Provides alarms that trigger based on time intervals or on external events, such as pin changes. The program can simply wait for these alarms, or go to sleep and be awoken when they trigger.
There are two supported levels of sleep: light sleep and deep sleep.
Light sleep keeps sufficient state so the program can resume after sleeping. It does not shut down WiFi, BLE, or other communications, or ongoing activities such as audio playback. It reduces power consumption to the extent possible that leaves these continuing activities running. In some cases there may be no decrease in power consumption.
Deep sleep shuts down power to nearly all of the microcontroller including the CPU and RAM. This can save
a more significant amount of power, but CircuitPython must restart
code.py from the beginning when
For both light sleep and deep sleep, if CircuitPython is connected to a host computer, maintaining the connection takes priority and power consumption may not be reduced.
Memory that persists during deep sleep. This object is the sole instance of
The most recently triggered alarm. If CircuitPython was sleeping, the alarm the woke it from sleep.
light_sleep_until_alarms(*alarms: _typing.Alarm) → _typing.Alarm¶
Go into a light sleep until awakened one of the alarms. The alarm causing the wake-up is returned, and is also available as
If no alarms are specified, return immediately.
If CircuitPython is connected to a host computer, the connection will be maintained, and the microcontroller may not actually go into a light sleep. This allows the user to interrupt an existing program with ctrl-C, and to edit the files in CIRCUITPY, which would not be possible in true light sleep. Thus, to use light sleep and save significant power,
exit_and_deep_sleep_until_alarms(*alarms: _typing.Alarm) → None¶
Exit the program and go into a deep sleep, until awakened by one of the alarms. This function does not return.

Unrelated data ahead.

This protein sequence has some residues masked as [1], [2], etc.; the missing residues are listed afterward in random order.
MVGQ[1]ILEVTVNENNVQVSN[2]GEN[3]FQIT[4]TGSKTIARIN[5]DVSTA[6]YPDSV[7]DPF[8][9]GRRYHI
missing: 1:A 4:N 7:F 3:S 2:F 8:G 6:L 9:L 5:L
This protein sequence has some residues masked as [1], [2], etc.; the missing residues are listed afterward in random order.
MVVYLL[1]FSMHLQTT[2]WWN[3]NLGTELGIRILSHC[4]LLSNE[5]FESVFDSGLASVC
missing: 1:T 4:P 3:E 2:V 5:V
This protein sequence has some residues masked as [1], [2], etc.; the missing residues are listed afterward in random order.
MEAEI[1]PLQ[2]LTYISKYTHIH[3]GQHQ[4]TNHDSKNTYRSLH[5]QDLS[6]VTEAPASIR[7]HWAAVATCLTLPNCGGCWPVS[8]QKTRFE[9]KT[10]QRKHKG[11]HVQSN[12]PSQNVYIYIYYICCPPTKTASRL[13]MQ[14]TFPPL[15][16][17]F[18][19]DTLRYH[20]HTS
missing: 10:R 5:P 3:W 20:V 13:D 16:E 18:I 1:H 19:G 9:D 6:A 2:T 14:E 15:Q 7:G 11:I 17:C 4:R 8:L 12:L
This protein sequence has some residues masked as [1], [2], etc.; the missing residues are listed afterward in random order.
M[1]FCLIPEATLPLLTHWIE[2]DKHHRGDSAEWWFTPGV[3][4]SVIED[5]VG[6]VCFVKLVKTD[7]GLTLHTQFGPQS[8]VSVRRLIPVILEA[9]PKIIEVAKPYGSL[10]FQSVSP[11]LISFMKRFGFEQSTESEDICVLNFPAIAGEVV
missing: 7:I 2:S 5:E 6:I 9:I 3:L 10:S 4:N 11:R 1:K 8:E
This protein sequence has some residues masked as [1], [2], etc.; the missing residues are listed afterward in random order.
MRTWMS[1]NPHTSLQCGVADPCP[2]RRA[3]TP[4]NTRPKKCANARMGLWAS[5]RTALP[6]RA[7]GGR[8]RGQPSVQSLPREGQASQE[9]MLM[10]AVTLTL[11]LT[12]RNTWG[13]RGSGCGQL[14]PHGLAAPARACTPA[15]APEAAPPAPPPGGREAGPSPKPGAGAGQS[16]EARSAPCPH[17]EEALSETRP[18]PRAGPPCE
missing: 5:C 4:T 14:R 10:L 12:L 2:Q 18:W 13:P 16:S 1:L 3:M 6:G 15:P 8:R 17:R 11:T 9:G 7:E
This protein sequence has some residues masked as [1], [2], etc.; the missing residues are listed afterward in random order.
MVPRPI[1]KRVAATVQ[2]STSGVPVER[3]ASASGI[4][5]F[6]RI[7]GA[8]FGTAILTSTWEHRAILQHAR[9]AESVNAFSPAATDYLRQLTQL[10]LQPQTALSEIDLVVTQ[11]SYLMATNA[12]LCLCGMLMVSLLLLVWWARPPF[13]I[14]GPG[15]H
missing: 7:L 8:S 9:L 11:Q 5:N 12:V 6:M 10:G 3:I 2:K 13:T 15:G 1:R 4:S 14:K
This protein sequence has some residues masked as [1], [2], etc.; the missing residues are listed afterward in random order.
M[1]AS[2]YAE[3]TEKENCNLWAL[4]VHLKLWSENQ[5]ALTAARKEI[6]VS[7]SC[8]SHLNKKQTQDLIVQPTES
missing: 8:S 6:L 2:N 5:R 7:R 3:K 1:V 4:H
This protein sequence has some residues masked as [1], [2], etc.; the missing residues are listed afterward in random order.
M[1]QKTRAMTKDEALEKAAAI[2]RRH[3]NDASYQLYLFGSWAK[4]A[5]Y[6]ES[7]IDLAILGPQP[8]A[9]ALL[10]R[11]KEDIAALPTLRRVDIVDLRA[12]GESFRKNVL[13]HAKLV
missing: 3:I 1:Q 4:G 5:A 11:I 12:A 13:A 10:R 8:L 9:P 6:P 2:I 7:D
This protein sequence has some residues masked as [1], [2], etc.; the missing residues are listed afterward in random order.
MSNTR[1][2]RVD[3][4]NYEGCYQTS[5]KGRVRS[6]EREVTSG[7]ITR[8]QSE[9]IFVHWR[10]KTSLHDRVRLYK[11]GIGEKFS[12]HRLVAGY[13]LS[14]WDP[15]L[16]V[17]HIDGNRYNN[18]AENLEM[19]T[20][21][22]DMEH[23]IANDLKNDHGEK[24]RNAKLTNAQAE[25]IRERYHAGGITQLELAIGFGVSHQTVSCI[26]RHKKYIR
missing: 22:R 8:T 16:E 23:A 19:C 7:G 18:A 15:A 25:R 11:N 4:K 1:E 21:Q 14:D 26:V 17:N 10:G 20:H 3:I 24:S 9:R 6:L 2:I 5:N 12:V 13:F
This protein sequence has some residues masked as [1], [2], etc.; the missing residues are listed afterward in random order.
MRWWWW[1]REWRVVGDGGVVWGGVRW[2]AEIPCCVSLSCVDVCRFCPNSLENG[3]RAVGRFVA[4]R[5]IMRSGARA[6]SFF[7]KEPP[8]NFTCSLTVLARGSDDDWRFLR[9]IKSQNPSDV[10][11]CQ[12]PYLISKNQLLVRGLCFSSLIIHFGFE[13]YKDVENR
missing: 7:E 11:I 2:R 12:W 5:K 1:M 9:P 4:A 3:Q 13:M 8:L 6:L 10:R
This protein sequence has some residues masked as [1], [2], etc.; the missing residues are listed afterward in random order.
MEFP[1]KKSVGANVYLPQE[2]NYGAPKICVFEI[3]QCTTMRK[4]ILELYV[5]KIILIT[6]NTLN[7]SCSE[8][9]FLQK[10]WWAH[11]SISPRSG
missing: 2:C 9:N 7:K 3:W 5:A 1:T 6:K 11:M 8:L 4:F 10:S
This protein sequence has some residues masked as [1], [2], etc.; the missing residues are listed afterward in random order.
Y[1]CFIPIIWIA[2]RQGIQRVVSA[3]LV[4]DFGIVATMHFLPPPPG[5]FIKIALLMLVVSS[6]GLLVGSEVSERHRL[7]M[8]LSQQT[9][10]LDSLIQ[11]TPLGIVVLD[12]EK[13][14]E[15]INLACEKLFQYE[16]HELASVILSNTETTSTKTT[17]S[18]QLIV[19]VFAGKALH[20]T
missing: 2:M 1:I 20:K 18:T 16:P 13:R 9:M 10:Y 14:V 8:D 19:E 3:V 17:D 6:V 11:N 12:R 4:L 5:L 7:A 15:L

When awakened, the microcontroller will restart and will run
code.pyfrom the beginning.
After restart, an alarm equivalent to the one that caused the wake-up will be available as
alarm.wake_alarm. Its type and/or attributes may not correspond exactly to the original alarm. For time-base alarms, currently, an
If no alarms are specified, the microcontroller will deep sleep until reset.
If CircuitPython is connected to a host computer, the connection will be maintained, and the system will not go into deep sleep. This allows the user to interrupt an existing program with ctrl-C, and to edit the files in CIRCUITPY, which would not be possible in true deep sleep. Thus, to use deep sleep and save significant power, you will need to disconnect from the host.
Here is skeletal example that deep-sleeps and restarts every 60 seconds:
import alarm import time print("Waking up") # Set an alarm for 60 seconds from now. time_alarm = alarm.time.TimeAlarm(monotonic_time=time.monotonic() + 60) # Deep sleep until the alarm goes off. Then restart the program. alarm.exit_and_deep_sleep_until_alarms(time_alarm)
Store raw bytes in RAM that persists during deep sleep. The class acts as a
bytearray. If power is lost, the memory contents are lost.
import alarm alarm.sleep_memory = True alarm.sleep_memory = 12
Not used. Access the sole instance through
__bool__(self) → bool¶
Trueif its length is greater than zero. This is an easy way to check for its existence.
__getitem__(self, index: slice) → bytearray¶
__getitem__(self, index: int) → int
Returns the value at the given index.